“The Gift of Our Physical Bodies,” Ensign, July 2014, 66–69
Years ago as an early teen, I began to be aware that my body, the precious tabernacle I had likely yearned for in the pre-earth life, was much bigger than might be physically or socially healthy for me, and I wondered what that would mean for my life. It was a confusing time as I struggled to reconcile the contradictory views being thrown at me: God looked on the heart, but it seemed His children, both old and young, cared a great deal about what size I was and what clothes I wore. I did not then understand the relationships between healthful eating, physical exercise, and my appearance, but I did know that God loved me and that He had a plan for me.
I once confided to my Young Women leader that I was afraid that the boys might not be interested in me because I was overweight. She wisely told me to concentrate on being a friend to all, both boys and girls, and assured me that a person who was a friend to all would be very attractive to the right kind of person. She told me that what we find attractive is a type of mirror into our own souls: “For intelligence cleaveth unto intelligence; wisdom receiveth wisdom; truth embraceth truth; virtue loveth virtue; light cleaveth unto light” (D&C 88:40). I tucked her message into my heart and prayed to Heavenly Father to know if it was true.
I remember praying often to Heavenly Father about the struggle with my weight. In my prayers I attempted to strike a bargain with Him, suggesting that if I read my scriptures every day and prayed to Him day and night, He might respond by making me thin. For days and weeks I kept my end of the so-called deal, yet my body altered little. Even after years of praying, I still found myself bowing on plump knees. Fortunately, beneficial change is not only physical, and in my effort to pour out my heart to Him and keep His commandments, He was working a miracle in my heart. In those days and years of drawing close to Him, I came to feel the sweet companionship of His Spirit testifying that I was His daughter.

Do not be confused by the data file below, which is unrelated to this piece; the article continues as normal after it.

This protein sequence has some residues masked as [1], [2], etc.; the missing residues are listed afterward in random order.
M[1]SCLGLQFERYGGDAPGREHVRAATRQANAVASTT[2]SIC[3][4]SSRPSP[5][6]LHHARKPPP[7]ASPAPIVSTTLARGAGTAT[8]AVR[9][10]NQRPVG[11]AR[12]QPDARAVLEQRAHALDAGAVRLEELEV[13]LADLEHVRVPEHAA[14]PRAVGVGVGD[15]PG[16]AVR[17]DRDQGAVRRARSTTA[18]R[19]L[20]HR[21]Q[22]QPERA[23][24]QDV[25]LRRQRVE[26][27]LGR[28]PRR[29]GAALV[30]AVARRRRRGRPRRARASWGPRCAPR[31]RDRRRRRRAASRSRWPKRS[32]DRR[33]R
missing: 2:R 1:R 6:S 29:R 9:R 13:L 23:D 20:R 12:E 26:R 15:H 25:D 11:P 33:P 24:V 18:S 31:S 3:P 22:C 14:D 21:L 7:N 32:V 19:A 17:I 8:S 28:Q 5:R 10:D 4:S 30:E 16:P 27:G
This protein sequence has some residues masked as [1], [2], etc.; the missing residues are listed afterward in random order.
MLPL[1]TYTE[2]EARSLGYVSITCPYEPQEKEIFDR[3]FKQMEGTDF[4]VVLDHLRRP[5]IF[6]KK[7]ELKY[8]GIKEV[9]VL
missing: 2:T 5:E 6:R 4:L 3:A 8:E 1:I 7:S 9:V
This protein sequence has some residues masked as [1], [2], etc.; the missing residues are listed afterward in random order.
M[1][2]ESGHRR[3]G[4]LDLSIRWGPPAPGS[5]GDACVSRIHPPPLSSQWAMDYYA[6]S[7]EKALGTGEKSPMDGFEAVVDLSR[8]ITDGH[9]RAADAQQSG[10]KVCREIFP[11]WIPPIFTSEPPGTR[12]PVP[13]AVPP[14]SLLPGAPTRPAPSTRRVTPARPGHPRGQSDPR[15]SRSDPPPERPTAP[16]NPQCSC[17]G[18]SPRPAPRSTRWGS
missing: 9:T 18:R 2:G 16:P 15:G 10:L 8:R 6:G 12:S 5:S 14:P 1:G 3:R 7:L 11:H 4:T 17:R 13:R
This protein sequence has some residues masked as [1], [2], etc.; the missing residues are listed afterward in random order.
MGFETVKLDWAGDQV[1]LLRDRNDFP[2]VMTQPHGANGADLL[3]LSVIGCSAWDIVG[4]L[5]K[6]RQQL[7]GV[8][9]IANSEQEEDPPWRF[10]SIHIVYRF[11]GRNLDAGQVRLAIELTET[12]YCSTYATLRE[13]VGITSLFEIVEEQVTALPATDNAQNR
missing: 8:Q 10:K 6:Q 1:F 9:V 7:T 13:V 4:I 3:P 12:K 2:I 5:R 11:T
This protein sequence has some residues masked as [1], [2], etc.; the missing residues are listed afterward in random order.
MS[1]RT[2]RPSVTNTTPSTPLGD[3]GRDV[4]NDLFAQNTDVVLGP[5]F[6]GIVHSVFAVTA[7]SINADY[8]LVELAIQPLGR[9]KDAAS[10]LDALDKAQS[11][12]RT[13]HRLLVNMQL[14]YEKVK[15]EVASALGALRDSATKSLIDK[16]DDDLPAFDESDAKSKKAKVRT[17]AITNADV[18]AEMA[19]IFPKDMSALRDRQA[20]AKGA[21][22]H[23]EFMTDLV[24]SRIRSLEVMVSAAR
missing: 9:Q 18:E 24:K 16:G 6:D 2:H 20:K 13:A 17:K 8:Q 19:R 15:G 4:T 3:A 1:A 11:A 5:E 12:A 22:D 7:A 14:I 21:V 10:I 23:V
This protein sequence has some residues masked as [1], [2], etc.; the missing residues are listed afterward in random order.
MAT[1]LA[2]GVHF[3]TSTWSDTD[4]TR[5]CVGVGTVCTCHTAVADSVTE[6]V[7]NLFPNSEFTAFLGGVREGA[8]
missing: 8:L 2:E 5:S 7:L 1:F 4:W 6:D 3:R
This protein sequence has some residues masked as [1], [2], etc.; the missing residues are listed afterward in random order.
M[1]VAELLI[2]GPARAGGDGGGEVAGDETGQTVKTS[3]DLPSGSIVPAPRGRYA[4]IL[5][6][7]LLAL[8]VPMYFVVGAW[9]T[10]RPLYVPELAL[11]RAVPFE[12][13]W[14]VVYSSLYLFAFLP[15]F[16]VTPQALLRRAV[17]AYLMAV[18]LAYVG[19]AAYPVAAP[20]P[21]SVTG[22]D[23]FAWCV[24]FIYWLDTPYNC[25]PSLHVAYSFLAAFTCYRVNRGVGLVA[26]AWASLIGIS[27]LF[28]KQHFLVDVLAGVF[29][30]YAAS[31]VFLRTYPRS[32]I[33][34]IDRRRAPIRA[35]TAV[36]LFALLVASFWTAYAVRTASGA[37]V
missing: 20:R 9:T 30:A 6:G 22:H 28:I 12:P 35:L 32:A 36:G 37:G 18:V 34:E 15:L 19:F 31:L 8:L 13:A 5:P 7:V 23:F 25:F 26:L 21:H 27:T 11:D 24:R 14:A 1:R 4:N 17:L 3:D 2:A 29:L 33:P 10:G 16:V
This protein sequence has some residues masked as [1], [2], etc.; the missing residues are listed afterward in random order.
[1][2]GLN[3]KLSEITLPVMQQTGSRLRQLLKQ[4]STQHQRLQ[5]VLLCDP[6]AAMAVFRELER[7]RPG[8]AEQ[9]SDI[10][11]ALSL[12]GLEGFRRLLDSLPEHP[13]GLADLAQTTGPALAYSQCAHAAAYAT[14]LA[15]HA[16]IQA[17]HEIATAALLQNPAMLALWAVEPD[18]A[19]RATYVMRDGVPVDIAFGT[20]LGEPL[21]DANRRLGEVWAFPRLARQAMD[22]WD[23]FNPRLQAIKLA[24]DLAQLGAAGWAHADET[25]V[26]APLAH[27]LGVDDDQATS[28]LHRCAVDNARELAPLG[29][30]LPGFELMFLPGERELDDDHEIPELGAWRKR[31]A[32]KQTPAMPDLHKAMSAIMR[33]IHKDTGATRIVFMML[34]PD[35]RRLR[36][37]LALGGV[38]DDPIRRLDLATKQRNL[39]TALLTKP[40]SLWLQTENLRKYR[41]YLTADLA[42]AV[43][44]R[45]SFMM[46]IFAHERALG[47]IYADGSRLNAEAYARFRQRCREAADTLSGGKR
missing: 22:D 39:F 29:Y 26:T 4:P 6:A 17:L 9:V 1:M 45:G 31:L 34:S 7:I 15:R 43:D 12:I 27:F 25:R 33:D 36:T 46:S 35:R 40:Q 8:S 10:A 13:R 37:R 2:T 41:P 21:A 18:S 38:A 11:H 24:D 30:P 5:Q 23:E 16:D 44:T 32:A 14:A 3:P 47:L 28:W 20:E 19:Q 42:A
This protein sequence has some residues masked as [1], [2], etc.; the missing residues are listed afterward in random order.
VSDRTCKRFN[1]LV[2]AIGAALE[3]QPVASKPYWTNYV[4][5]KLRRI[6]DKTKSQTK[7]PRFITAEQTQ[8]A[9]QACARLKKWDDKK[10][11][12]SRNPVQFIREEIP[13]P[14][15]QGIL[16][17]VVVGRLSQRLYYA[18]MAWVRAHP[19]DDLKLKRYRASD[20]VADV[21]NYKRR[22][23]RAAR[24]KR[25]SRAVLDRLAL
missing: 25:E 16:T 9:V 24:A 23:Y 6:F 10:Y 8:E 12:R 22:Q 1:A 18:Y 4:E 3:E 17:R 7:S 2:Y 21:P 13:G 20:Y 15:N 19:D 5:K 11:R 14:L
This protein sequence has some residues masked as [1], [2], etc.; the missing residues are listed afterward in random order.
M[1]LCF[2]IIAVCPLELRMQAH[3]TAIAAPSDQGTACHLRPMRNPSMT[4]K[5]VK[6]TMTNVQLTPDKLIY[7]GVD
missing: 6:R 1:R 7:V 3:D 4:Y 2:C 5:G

As I learned more about my identity as God’s daughter, I experimented with ways that I could use my agency to affect change in my physical body. Through the foods I chose to eat and the activities in which I participated, I worked very hard to achieve and later maintain a healthy body weight. I discovered that I could honor my Heavenly Father through caring for the gift of my physical body and using it for wise purposes.
However, I also realized that if I wasn’t careful, I could easily become distracted and fashion my body after a worldly image or even reject the gift of my body because it did not measure up to impossible worldly standards. Worse yet, I became tempted to believe Korihor’s philosophy that we “[fare] in this life according to the management of the creature” (Alma 30:17)—that my value would somehow increase or diminish depending upon my ability to achieve a certain size or number on a scale. I learned that improved body management may be an outcome as God helps us make weak things strong, but as an end in itself, “fixation on the physical … is spiritually destructive.”1
In order to avoid these traps, I found it helpful to ponder deeply what God wanted me to learn from an experience in this particular body and why a physical body is indispensable in the process of becoming more like Him. I began to see similarities between my struggles and other people’s seemingly unrelated challenges. I discovered that often their problems, like mine, followed the pattern God set for Adam and Eve when he said to them, “Cursed is the ground for thy sake; … thorns also and thistles shall it bring forth to thee; … in the sweat of thy face shalt thou eat bread, till thou return unto the ground” (Genesis 3:17–19). In other words, Adam and Eve had to consistently and recurrently work very hard to tame things that spontaneously grew out of control in their lives, but in a sense, God cursed the ground and caused the thorns to grow for their sakes. This insight helped me to recognize the numerous blessings I had experienced in my life by working through my challenges.